Thinking Global, Acting Local - Part 2
By Gordon Dutch, lee Baker & Ian Sempers
As per lasts week’s Part 1 of this blog… Do you intend to be Global? When looking to develop a Global marketing strategy, one of the key aspects to success is to really understand the ‘local’ markets you are looking to appeal to. We called it ’Think Global, Act Local’.
When it comes to marketing, this starts by not only understanding the local language, but the culture too. How does their channel work, is it direct or via distribution or a mix of both? What key features are important to that local market and why? And nothing is more important that having good language translations and support. We have all seen funny examples of when a translation goes wrong. One of my favourite examples was relayed by a colleague who visited Mexico. The sign at the airport as you walked towards security read: “Don’t set fire to your arm past this point”. What it was supposed to say was: “Don’t bring firearms past this point”. It’s important you understand the primary language required, which may be English or American English and then what is needed to make it resonate in the local markets. You need to choose the right translation agency and consider local SEO (search engine optimisation) in that language.
Social media is extremely important nowadays. Expanding businesses must understand the tools people use to access content in their local markets. In some markets, LinkedIn works really well. However, in other countries this platform sometimes has a smaller presence and there may be a local alternative.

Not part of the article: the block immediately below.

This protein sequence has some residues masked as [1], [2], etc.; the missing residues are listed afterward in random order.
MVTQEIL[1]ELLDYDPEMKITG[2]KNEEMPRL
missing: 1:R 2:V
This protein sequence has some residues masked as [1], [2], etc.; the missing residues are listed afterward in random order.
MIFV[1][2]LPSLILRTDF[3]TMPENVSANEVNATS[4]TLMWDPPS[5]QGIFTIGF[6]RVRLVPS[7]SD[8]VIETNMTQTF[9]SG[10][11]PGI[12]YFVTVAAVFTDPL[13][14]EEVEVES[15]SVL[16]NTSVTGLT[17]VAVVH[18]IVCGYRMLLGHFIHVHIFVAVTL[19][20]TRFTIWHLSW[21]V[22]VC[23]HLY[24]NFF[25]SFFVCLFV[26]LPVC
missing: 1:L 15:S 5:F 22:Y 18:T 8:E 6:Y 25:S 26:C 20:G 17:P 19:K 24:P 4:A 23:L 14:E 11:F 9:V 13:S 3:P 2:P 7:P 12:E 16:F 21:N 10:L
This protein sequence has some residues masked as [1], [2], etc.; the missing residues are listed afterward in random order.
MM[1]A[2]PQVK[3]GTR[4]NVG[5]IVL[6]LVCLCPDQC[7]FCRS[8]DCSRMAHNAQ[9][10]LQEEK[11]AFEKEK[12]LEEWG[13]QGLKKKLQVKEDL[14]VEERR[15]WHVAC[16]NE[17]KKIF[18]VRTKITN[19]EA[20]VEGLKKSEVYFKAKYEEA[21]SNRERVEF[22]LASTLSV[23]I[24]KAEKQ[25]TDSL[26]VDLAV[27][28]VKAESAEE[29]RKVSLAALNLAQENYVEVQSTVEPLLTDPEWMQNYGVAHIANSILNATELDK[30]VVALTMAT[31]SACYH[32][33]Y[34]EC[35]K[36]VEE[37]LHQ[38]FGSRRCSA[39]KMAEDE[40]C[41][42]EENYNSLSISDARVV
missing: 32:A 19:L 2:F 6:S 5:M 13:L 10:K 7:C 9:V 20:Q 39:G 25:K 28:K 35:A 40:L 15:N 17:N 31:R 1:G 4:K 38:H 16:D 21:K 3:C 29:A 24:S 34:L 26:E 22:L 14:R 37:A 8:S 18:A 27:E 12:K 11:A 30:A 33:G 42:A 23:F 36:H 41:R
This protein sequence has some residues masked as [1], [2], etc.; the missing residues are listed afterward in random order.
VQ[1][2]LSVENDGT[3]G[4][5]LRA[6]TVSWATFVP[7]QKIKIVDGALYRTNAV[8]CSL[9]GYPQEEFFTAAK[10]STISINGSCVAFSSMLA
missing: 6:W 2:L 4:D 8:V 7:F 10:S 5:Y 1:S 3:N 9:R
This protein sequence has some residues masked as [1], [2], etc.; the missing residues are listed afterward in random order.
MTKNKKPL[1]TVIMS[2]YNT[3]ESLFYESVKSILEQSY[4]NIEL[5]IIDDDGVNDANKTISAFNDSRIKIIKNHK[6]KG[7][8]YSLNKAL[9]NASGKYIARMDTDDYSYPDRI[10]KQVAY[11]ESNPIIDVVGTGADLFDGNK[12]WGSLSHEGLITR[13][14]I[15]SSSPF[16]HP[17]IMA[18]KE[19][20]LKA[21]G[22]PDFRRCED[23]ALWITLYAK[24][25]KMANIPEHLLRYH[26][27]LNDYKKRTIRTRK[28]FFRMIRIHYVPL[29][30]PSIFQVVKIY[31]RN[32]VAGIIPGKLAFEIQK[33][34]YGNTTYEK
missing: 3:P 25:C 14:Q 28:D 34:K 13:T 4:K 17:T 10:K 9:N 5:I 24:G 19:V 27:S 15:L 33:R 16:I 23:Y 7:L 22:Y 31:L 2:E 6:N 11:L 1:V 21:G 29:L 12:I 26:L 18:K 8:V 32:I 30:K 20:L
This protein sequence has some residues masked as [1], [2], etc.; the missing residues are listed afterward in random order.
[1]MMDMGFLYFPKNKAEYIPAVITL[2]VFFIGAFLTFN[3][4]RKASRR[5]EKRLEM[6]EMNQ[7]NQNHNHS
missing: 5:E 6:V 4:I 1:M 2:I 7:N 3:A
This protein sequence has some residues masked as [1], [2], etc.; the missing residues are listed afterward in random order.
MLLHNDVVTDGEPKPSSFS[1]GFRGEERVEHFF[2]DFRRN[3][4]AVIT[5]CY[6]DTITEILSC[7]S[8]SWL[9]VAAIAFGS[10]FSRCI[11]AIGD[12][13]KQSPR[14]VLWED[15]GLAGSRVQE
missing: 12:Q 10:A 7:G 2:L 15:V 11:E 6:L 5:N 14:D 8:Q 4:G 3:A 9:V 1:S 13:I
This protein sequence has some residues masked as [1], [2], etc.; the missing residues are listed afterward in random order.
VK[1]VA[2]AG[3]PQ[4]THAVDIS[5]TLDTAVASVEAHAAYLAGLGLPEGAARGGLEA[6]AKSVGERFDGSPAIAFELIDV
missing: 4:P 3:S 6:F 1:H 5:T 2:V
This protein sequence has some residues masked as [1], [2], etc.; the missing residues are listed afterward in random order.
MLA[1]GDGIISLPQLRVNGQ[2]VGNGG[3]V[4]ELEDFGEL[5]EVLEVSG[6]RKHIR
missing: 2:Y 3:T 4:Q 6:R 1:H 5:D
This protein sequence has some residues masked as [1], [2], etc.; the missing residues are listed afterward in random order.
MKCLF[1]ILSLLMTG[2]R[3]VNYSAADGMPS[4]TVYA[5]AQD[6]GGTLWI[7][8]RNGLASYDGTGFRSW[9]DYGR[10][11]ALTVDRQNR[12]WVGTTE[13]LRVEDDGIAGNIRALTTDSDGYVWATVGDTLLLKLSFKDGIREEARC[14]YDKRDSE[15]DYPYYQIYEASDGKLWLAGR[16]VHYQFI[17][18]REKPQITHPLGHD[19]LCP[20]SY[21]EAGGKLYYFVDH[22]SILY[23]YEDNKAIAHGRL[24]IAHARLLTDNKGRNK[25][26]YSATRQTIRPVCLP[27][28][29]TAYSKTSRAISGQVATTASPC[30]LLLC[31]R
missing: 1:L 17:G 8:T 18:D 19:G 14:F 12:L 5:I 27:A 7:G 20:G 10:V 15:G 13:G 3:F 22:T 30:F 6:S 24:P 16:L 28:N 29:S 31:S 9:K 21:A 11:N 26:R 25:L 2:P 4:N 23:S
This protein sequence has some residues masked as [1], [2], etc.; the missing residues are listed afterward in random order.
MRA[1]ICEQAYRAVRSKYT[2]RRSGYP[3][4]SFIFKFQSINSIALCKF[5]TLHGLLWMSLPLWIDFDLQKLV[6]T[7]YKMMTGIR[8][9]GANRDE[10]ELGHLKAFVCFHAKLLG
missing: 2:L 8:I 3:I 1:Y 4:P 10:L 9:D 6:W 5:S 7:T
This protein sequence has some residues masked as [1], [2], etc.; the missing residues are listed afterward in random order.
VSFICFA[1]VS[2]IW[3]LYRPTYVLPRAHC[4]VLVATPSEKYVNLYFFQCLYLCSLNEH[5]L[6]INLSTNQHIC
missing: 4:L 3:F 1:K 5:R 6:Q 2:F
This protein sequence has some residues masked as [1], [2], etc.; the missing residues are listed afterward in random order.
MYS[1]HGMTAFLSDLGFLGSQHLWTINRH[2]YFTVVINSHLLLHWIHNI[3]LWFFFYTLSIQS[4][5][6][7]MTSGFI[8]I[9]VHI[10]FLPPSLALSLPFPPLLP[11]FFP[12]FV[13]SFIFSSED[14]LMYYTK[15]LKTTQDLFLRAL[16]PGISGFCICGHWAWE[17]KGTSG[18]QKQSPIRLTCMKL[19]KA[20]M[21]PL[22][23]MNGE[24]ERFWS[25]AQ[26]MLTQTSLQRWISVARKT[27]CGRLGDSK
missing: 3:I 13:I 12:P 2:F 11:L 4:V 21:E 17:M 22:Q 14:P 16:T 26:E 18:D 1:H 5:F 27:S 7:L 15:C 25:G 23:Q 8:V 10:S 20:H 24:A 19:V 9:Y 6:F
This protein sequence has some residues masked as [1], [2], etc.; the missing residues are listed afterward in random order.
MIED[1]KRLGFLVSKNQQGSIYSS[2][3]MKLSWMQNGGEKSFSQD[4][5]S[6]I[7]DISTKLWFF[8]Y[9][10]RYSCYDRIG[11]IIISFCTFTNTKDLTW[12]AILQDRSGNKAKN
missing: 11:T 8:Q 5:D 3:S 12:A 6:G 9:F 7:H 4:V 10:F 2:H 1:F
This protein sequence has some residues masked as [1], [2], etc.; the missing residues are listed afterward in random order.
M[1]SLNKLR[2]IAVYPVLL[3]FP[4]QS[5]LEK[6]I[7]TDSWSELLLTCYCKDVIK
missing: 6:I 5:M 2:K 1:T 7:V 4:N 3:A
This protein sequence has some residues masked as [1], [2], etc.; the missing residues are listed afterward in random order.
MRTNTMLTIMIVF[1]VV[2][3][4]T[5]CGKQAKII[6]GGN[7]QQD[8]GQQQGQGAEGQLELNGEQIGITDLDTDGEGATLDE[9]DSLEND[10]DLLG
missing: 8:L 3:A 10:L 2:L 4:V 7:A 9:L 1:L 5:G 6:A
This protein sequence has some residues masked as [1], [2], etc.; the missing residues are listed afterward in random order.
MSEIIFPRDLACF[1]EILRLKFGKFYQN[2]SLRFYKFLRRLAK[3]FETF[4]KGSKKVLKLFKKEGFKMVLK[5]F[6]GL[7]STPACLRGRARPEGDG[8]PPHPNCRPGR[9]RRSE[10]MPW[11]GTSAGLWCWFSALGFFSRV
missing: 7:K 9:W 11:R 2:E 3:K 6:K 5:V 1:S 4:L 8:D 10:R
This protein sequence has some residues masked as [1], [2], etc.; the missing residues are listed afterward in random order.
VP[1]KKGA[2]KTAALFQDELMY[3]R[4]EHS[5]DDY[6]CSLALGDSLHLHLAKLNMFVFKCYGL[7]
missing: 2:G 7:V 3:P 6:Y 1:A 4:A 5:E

For most businesses looking to expand Internationally, advertising budgets may well be on the slim side to start with. Instead, you might need to get creative and generate local news stories. Whilst it is great to trumpet and boast about a host of big projects in your core US or UK home market, it is just as important, if not more so, to get local case studies. This makes it more likely that your reader in that local territory will identify with and want to read that piece. Especially if it is well written and translated properly.
We believe the head of any business should travel to meet customers and where possible employ or work with a local Area Sales Manager (ASM) who is a resident of that territory and understands not only the language, but the culture. Nothing is worse than an ASM who doesn’t understand how the market works locally or who can’t communicate effectively with your customer in their own language.
Different markets require different approaches. Just a few influencing factors include language, size of territory, volume of trade, logistics and local competition. All these need to be considered when structuring your team.
Building a successful Global team is another of our favourite subjects that you can read about in future blogs.
If you need more advice on how to build a Global business, feel free to reach out to us firstname.lastname@example.org and see what we can do to help.
Here’s what our Industry Colleagues say about us...
Peerless-AV would like to pay tribute to the incredible work Gordon and his team have done since 2009. It’s sales and brand awareness since we launched Peerless-AV EMEA in 2009 has been massive. Gordon’s strategic leadership and incredible work ethic, along with the dynamic leadership of a best-in-class team, which he assembled, has led Peerless-AV to the forefront of the AV businesses.
Global President & CEO of Peerless-AV